Defective SLC5A2 causes renal glucosuria (GLYS1)

Stable Identifier
Homo sapiens
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The human gene SLC5A2 encodes a sodium-dependent glucose transporter (SGLT2), expressed in many tissues but primarily in the kidney, specifically S1 and S2 proximal tubule segments. It is a low affinity, high capacity transporter of glucose across the apical membrane, with co-transport of Na+ ions in a 1:1 ratio and is the main transporter of glucose in the kidney, responsible for approximately 98% of glucose reabsorption (reaminder by SGLT1). Defects in SLC5A2 are the cause of renal glucosuria (GLYS1; MIM:233100), an autosomal recessive renal tubular disorder characterised by glucosuria in the absence of both hyperglycemia and generalized proximal tubular dysfunction. Establishing definite genotype–phenotype correlations for GLYS1 is made difficult by variable expression of SLC5A2 and because other genes may have an impact on overall renal glucose resorption. Drugs that inhibit SLC5A2 are used to treat type 2 diabetes (T2D). The strategy to reduce hyperglycemia in T2D is to target renal glucose reabsorption by inhibiting SLC5A2 (Santer & Calado 2010, Calado et al. 2011).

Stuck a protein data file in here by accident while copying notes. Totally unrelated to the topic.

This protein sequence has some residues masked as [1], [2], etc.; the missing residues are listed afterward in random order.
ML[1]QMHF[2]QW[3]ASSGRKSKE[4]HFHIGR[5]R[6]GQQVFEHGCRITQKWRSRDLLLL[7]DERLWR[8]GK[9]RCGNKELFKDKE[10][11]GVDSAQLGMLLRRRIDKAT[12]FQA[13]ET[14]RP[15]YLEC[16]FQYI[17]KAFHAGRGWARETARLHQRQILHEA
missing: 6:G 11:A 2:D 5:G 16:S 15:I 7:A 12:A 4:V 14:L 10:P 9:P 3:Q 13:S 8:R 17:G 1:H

Literature References
PubMed ID Title Journal Year
19965550 Familial renal glucosuria and SGLT2: from a mendelian trait to a therapeutic target

Santer, R, Calado, J

Clin J Am Soc Nephrol 2010
21358700 Effect of kidney disease on glucose handling (including genetic defects)

Santer, R, Calado, J, Rueff, J

Kidney Int. Suppl. 2011
Name Identifier Synonyms
renal tubular transport disease DOID:447 inborn renal tubular transport disorder
Cross References
BioModels Database
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